Along with other S&T partners, CP&ID is exploring the voice command arena, which will allow Soldiers to use voice, gestures or other methods to interact with computing systems. Similar to the commercial Google Home and Amazon Alexa applications, the voice command component of TCE has been used by CERDEC’s Night Vision and Electronic Sensors Directorate on the Heads-Up Navigation and Tracking Science and Technology Objective, which provides speech-based control of the Soldier’s helmet-mounted heads-up display. CERDEC is expanding this capability to include a speech-to-text capability that will enable Soldiers to narrate a text chat message and send it to a command post.
While virtually everyone has a smartphone or tablet and a mobile communications network that ensures data availability, military communication networks are far more challenging. However, by leveraging commercial technologies, such as voice technology, the Army not only saves money, but also gives Soldiers the most advanced technology available.
Man-Portable Aircraft Survivability Trainer
In response to the threat of anti-aircraft missiles shooting down military aircraft and their crews, RDECOM’s Pyrotechnics Division at U.S. Army Armament Research, Development and Engineering Center has developed a system to protect aircraft and crew members.
The Man-Portable Aircraft Survivability Trainer (MAST) training system, which resembles a shoulder-fired surface-to-air, man portable air defense (MANPAD) weapon, electronically stimulates the aircraft’s missile warning system resulting in the activation of countermeasure flares and other aircraft survivability systems. With the MAST system, an M176 pyrotechnic simulated MANPAD missile is launched vertically into the air approximately 550 feet, sending a smoke contrail through the air. The continuous, concentrated smoke missile contrail cloud serves as a visual stimulation for both the helicopter crew, as well as ground forces.
While the U.S. military previously developed and deployed aircraft survivability equipment, including electronic jammers, lasers and counter-measure flares, the MAST training system gives aviators a more realistic visual training environment and improves their ability to detect and avoid threat missiles – this is especially important for aircrews that have never encountered a live missile attack.
An added MAST system feature is it records video of each training event, which is used for after-action reviews and supplemental aircraft crew and pilot training. The system also notifies trainees how many injuries or deaths occur, would have occurred, or if the missile is evaded. The MAST system, currently being fielded, is used for training at the NTC.
Black Hawk Aircrew Trainer
RDECOM’s U.S. Army Aviation and Missile Research, Development and Engineering Center (AMRDEC) has extensive experience developing flight simulation and simulators as does the Program Executive Office Aviation. Together, these teams have developed simulators for several different rotary-wing platforms.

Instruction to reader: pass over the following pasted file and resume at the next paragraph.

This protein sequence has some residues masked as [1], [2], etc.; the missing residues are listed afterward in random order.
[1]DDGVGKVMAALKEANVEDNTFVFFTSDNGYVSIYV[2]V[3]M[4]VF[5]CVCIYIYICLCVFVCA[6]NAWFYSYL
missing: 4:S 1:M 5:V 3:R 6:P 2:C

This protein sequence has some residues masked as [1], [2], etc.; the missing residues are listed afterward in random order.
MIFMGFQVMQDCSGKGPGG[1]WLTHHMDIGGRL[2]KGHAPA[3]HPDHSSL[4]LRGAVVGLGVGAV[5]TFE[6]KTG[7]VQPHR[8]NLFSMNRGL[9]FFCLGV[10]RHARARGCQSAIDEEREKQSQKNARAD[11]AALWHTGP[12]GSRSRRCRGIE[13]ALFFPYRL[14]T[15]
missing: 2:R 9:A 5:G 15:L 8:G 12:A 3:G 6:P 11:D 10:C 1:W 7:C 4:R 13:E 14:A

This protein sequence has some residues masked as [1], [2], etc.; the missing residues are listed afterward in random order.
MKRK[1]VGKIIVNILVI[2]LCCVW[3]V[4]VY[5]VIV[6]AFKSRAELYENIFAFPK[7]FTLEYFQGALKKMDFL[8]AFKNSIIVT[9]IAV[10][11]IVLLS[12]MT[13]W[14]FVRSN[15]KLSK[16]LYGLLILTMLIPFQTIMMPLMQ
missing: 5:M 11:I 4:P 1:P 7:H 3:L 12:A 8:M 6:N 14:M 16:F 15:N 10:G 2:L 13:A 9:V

In response to tasking from the Utility Helicopter Project Office, AMRDEC most recently developed the UH-60M Black Hawk Aircrew Trainer (BAT), which is used to train pilots and help them maintain familiarity with their aircraft. Leveraging capabilities, resources and expertise across the enterprise, a prototype BAT was designed and assembled in a little more than four years.
There were many issues during the project, including sequestration, multiple government shut-downs and materiel procurement issues, but the team completed design, assembly, integration and accreditation of the BAT prototype, which was used for training at Fort Bliss, Texas, nearly five months ahead of schedule.
Some of the innovation that lowered costs and pushed the project ahead of schedule included the use of fuselages from decommissioned Black Hawk aircraft to make cockpits for the BATs. The team also used software interfaces, flight models and applications that already existed within the AMRDEC enterprise, ensuring government ownership of the BAT design.
BAT prototypes are currently used to train pilots at Fort Hood, Texas; Fort Carson, Colorado; and the Iowa National Guard.
RDECOM continuously looks for ways to solve problems Soldiers face today, as well what the Army will face in the future. Along with cutting-edge technology, RDECOM provides innovative training solutions for Soldiers to keep them prepared and ready for their next mission.
CSM James P. Snyder is the command sergeant major of the U.S. Army Research, Development, and Engineering Command headquartered at Aberdeen Proving Ground, MD.
Army Research Lab-Orlando’s augmented virtual reality immerses Soldiers into the “real-world,” allowing them to fully interact with both live and virtual entities to test decision-making skills./ PHOTO BY SHELLEY BROWN, UNIVERSITY OF CENTRAL FLORIDA-INSTITUTE FOR SIMULATION AND TRAINING
(Bottom left) Loading the Weapons Effects Signature Simulator (WESS) Launcher with the M176 Pyrotechnic Simulator; (top left) the WESS firing the M176 cartridge; (right) the M176 pellet in flight, making the visual smoke contrail simulating a missile flight. / U.S. ARMY RDECOM PHOTO